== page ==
Schwedenbitter also known as Swedish Bitters can be traced back hundreds of years. In-fact the elixir has been found in the pharmacopeias since the Middle Ages with name variations of: Hierapicra composita, Tinctura aloes composita, and Species ad longam vitam. Paracelsus (1493-1541) also known as the “Luther of Medicine” developed Elixir Ad Longam Vitam which translates into “medicine for a long life”.
The original elixir was formulated by Paracelsus of Swiss - German origin, but was left behind in an old manuscript that had been found 200 years later. The Elixir Ad Longam Vitam is formulated to harmonize all major internal organ functions and benefit the entire body.
In the 17th century Dr. Claus Samst and Dr. Urban Hjärne rediscovered what appeared to be the original elixir formula from Paracelsus “Elixir Ad Longam Vitam”. Dr. Urban Hjärne lived to be 83 and Dr. Claus Samst died from a riding accident and reported to have lived until the age of 104 years.
Please note, in the 17th century, life expectancy was at the range of 20 - 40 years of age. After Dr. Claus Samst died the elixir was renamed Swedish Bitter (Schwedenbitter). Dr. Claus Samst created a manuscript describing some 46 problems Schwedenbitter has helped relieve.
Maria Treben found her way to this manuscript of healing herbs “Schwedenbitter” some 250 years later. Maria Treben suffered typhoid fever until a woman brought her a small bottle containing a dark brown color.
Maria Treben tells her story in the following excerpt:
“It sounds almost like a fairy tale, but it is true. As a refugee from the German speaking area of Czechoslovakia, I became ill with typhoid fever in a camp in Bavaria, caused by contaminated meat and, through it, came jaundice and an obstruction in the intestines. I spent more than 6 months in hospital and when my husband got my mother, my mother-in-law, our child and myself to Austria, I was a young but sick woman. At night I was hit by terrible pain that shot through my body like a sword. In these moments I could neither sit nor stand, walk nor lie down; at the same time I vomited and had diarrhea. I was a helpless bundle of misery. These were after pains of the typhoid fever which sometimes can go on for years, as the doctor said.
One day a woman brought me a small bottle containing a dark brown, strong smelling liquid. She had heard of my illness and wanted to help. The Swedish Bitter had relieved her of a serious complaint. Accompanying it was a transcript of an “old manuscript” in which was explained, in 46 points, how these drops heal every illness. The recipe came from the writings of a well know Swedish physician. As stated, all members of his family had reached an unusually old age.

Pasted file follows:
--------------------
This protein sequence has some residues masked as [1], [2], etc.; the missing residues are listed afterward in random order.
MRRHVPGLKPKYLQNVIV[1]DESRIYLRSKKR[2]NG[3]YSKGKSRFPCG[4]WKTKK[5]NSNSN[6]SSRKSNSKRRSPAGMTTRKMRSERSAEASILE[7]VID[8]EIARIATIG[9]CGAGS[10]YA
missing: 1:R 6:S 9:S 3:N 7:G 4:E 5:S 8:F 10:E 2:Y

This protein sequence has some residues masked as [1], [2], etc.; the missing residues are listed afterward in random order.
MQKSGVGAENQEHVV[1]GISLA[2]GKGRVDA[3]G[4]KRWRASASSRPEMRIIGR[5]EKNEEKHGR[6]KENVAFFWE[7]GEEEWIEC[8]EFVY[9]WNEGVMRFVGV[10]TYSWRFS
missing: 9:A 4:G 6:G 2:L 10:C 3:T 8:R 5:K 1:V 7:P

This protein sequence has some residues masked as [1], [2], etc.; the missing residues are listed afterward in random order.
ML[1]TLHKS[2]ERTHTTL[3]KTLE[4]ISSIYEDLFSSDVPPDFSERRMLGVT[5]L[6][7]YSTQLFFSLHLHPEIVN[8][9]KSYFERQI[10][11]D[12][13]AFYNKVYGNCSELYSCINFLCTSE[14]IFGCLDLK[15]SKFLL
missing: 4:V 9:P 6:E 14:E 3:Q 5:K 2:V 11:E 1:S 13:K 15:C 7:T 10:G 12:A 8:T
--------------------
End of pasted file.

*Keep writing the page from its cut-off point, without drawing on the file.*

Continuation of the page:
These drops according to point 43 heal “plague boils and swellings even if already in the throat”. I put the bottle in the medicine chest. I just did not believe that these modest drops could give me back my health, since the doctor could not even help me. Soon I changed my mind. As I sat in front of a large basket of ripe pears which needed to be used up straight away, I had another attack. As I had been told that these Swedish drops could be used externally as well, I did not hesitate for long and applied them as a compress on the abdomen, put a small plastic bag over the compress and then my girdle and continued my work.
A wonderful warm feeling spread through my body. Suddenly, it felt as if with one movement of the hand, everything morbid in my body was pulled out.
I assure you that with this single compress which I had on the whole day, all complaints of the preceding months disappeared, never to return.”
Preserving the history of old remedies.
Hofapotheke is the oldest Apothecary in Austria Salzburg region in the famous area of Mozart's Birth. The original Hofapotheke was moved to the Old Market from Getreidegasse No 9. The first owner Chunrad Froeschlmoser held the Apothecary from 1588 - 1591.
This is the oldest apothecary in Salzburg, Austria. The Original Hofapotheke was established 1591. Photo of 1903
Up to today people visit this unique pharmacy and get their remedies. Photo of 2010